There’s a marshmallow on the table. You have fifteen minutes not to eat it.
A second big, fluffy marshmallow awaits you — but only if you resist the urge to eat the first one.
One reward now, or two rewards later: The decision might seem obvious to you, but what about for a hungry preschooler?
In the late 1960s and early 1970s, a researcher named Walter Mischel conducted a series of studies exploring self control and delayed gratification in young children. In the now-famous “marshmallow experiment,” he tested preschoolers’ willpower by placing a marshmallow on a table in front of them.
Before leaving the room, Mischel explained to the children that if they waited to eat the marshmallow until he returned, they could have another one. Predictably, most of the children couldn’t muster up the self-control to defer their reward.
But the study didn’t stop there: Researchers followed the children for decades, exploring the link between their self-control and success later in life.
The ongoing studies showed that those who resisted their marshmallow-impulse in favor of a better opportunity later were more generally successful.
In follow-up tests in 1988 and 1989, the now-adult children who delayed their gratification did better in school, coped better with stress and frustration, and were generally more rational and socially competent than the preschoolers who ate the marshmallow immediately.
The marshmallow experiment isn’t perfect — recent studies have sought to debunk the experiment’s findings, claiming the results had more to do with the children’s socioeconomic status.
Science aside, the experiment’s hypothesis might ring truer than ever.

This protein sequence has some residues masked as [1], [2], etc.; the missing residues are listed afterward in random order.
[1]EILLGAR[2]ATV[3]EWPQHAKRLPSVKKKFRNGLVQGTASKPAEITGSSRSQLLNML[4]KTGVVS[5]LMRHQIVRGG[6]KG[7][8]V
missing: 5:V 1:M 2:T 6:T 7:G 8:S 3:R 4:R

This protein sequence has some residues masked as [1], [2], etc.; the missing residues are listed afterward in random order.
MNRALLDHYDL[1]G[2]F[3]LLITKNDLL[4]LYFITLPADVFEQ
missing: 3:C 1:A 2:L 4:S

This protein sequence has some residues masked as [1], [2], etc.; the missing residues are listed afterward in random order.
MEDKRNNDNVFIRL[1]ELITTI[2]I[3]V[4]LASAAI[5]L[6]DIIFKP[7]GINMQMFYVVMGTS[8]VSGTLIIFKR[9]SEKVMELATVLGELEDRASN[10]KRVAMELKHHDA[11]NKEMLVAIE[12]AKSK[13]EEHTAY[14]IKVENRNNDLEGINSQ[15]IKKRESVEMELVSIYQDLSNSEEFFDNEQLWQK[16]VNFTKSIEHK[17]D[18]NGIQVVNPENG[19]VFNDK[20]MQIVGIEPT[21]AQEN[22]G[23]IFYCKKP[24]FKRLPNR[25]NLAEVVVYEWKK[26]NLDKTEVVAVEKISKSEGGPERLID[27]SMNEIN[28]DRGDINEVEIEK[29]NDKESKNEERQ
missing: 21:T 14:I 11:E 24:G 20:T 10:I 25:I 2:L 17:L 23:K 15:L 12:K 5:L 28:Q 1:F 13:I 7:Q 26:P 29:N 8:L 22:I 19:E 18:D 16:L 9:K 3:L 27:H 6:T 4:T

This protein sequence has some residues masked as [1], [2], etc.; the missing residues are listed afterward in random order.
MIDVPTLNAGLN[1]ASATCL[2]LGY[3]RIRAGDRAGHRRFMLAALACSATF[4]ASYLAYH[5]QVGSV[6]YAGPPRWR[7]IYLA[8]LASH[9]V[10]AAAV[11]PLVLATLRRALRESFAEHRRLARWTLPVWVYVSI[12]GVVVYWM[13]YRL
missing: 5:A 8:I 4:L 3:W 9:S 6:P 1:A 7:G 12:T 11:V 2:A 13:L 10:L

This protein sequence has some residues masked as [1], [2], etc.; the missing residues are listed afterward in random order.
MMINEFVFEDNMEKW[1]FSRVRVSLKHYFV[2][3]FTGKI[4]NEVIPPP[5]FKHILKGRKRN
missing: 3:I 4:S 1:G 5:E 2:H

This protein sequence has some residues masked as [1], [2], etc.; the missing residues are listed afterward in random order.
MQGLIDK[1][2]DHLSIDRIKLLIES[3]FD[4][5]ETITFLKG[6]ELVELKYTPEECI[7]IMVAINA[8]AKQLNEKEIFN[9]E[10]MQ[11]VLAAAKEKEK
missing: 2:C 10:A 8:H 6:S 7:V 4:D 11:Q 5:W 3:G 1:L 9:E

In our culture of instant gratification, most of us have a difficult time delaying reward. And it has something to do with our minds: we’re losing our ability to think.
Let me explain.
What’s your marshmallow?
We all face these choices frequently: good now, or best later?
There’s a sleek, new smartphone on the market, and to purchase it, you’d have to put it on a credit card. Will you dodge the debt or enjoy the dopamine rush that comes with the newness of the new device?
If we let them, our first thoughts — you could call them “impulses” or “instincts” — will almost always direct us toward the most immediately gratifying option, without much concern for our future selves.
Like the hungry four-year-olds in the experiment, we’re all playing a game against our first thoughts. We want to reach for the marshmallow or the shiny, new product or experience.
The problem is, these instincts don’t always steer us in the best direction. Our brains are conditioned to point us toward pleasure.
It doesn’t help that everything we want is a mere click away. With the touch of a button, we can elicit a dopamine response.
Yet the impulses aren’t the problem. The real problem is that we simply aren’t taking the time to think.
The long-game of delayed gratification
Jotform was my marshmallow.
Before I started the company in 2006, I was essentially juggling two careers. My full-time programming job for a New York media company kept me financially afloat while I invested any extra time and energy I could muster in developing my side products.
Many friends told me to dive in head first. To follow my dreams. I’d be lying if I said my impulses weren’t trying to convince me of the same.
While quitting my job would make my life instantly more enjoyable, I knew I needed the stability of my day job to prepare for Jotform — not to mention the freedom inherent to bootstrapping.
Over the course of several years, I practiced self-doubt as a routine way of thinking. And it took me another five years to quit my job and start my own company.
I took the time to question myself, because no one was rushing me into scaling faster than I was ready to. I polished the product, then polished it again.
I wore just about every hat available to me so I could master the inner workings of the company. Because I didn’t dive in head first, I had time to think, which allowed me to build a product without any single dime in outside funding.